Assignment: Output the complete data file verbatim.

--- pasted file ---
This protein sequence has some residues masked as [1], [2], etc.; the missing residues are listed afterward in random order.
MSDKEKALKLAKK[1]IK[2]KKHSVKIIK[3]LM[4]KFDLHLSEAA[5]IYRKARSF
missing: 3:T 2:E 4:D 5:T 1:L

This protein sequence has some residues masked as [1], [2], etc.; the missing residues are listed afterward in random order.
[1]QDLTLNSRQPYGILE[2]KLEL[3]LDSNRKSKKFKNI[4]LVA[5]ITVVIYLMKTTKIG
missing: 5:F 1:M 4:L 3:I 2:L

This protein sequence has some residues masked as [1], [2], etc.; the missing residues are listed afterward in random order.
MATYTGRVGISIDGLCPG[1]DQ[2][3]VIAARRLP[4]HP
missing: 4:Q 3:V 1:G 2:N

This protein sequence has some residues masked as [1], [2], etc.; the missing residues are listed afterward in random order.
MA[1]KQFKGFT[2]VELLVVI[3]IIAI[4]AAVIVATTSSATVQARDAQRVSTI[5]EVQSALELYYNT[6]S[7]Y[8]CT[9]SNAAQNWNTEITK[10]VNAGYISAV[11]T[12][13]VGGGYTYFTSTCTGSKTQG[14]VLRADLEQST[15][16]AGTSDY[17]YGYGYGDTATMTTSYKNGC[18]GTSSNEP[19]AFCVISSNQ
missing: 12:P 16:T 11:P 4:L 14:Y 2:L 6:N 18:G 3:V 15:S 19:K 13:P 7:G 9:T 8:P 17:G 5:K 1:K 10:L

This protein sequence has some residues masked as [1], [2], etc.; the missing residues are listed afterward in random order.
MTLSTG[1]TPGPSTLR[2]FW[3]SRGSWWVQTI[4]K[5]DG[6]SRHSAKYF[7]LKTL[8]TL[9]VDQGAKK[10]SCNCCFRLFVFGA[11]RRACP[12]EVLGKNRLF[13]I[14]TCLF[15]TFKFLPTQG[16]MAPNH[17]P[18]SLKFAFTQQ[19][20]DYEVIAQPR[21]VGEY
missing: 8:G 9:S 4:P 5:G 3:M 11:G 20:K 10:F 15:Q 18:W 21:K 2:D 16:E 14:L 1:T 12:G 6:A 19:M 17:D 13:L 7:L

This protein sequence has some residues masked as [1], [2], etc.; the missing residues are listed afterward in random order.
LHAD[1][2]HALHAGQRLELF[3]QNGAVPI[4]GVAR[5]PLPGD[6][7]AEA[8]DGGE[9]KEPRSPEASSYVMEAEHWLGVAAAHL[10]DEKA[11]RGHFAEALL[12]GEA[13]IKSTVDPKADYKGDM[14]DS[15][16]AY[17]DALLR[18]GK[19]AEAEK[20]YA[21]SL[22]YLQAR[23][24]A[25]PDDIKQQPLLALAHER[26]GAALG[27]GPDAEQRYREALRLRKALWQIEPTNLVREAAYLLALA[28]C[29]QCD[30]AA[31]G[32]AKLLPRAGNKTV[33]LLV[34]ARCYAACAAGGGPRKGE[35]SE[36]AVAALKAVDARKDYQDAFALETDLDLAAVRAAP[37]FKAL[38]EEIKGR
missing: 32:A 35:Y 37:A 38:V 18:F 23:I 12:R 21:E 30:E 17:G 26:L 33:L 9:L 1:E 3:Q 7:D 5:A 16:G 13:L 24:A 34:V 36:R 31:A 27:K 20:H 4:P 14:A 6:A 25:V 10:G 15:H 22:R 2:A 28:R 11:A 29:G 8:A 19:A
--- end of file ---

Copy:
This protein sequence has some residues masked as [1], [2], etc.; the missing residues are listed afterward in random order.
MSDKEKALKLAKK[1]IK[2]KKHSVKIIK[3]LM[4]KFDLHLSEAA[5]IYRKARSF
missing: 3:T 2:E 4:D 5:T 1:L

This protein sequence has some residues masked as [1], [2], etc.; the missing residues are listed afterward in random order.
[1]QDLTLNSRQPYGILE[2]KLEL[3]LDSNRKSKKFKNI[4]LVA[5]ITVVIYLMKTTKIG
missing: 5:F 1:M 4:L 3:I 2:L

This protein sequence has some residues masked as [1], [2], etc.; the missing residues are listed afterward in random order.
MATYTGRVGISIDGLCPG[1]DQ[2][3]VIAARRLP[4]HP
missing: 4:Q 3:V 1:G 2:N

This protein sequence has some residues masked as [1], [2], etc.; the missing residues are listed afterward in random order.
MA[1]KQFKGFT[2]VELLVVI[3]IIAI[4]AAVIVATTSSATVQARDAQRVSTI[5]EVQSALELYYNT[6]S[7]Y[8]CT[9]SNAAQNWNTEITK[10]VNAGYISAV[11]T[12][13]VGGGYTYFTSTCTGSKTQG[14]VLRADLEQST[15][16]AGTSDY[17]YGYGYGDTATMTTSYKNGC[18]GTSSNEP[19]AFCVISSNQ
missing: 12:P 16:T 11:P 4:L 14:Y 2:L 6:N 18:G 3:V 15:S 19:K 13:P 7:G 9:T 8:P 17:G 5:K 1:K 10:L

This protein sequence has some residues masked as [1], [2], etc.; the missing residues are listed afterward in random order.
MTLSTG[1]TPGPSTLR[2]FW[3]SRGSWWVQTI[4]K[5]DG[6]SRHSAKYF[7]LKTL[8]TL[9]VDQGAKK[10]SCNCCFRLFVFGA[11]RRACP[12]EVLGKNRLF[13]I[14]TCLF[15]TFKFLPTQG[16]MAPNH[17]P[18]SLKFAFTQQ[19][20]DYEVIAQPR[21]VGEY
missing: 8:G 9:S 4:P 5:G 3:M 11:G 20:K 10:F 15:Q 18:W 21:K 2:D 16:E 14:L 1:T 12:G 6:A 19:M 17:D 13:L 7:L

This protein sequence has some residues masked as [1], [2], etc.; the missing residues are listed afterward in random order.
LHAD[1][2]HALHAGQRLELF[3]QNGAVPI[4]GVAR[5]PLPGD[6][7]AEA[8]DGGE[9]KEPRSPEASSYVMEAEHWLGVAAAHL[10]DEKA[11]RGHFAEALL[12]GEA[13]IKSTVDPKADYKGDM[14]DS[15][16]AY[17]DALLR[18]GK[19]AEAEK[20]YA[21]SL[22]YLQAR[23][24]A[25]PDDIKQQPLLALAHER[26]GAALG[27]GPDAEQRYREALRLRKALWQIEPTNLVREAAYLLALA[28]C[29]QCD[30]AA[31]G[32]AKLLPRAGNKTV[33]LLV[34]ARCYAACAAGGGPRKGE[35]SE[36]AVAALKAVDARKDYQDAFALETDLDLAAVRAAP[37]FKAL[38]EEIKGR
missing: 32:A 35:Y 37:A 38:V 18:F 23:I 12:R 21:E 30:E 17:G 26:L 33:L 9:L 1:E 3:Q 7:D 5:A 16:G 13:L 24:A 34:V 36:R 31:A 27:K 20:H 4:P 14:A 6:A 25:V 10:G 15:H 22:R 2:A 28:R 11:A 29:G 8:A 19:A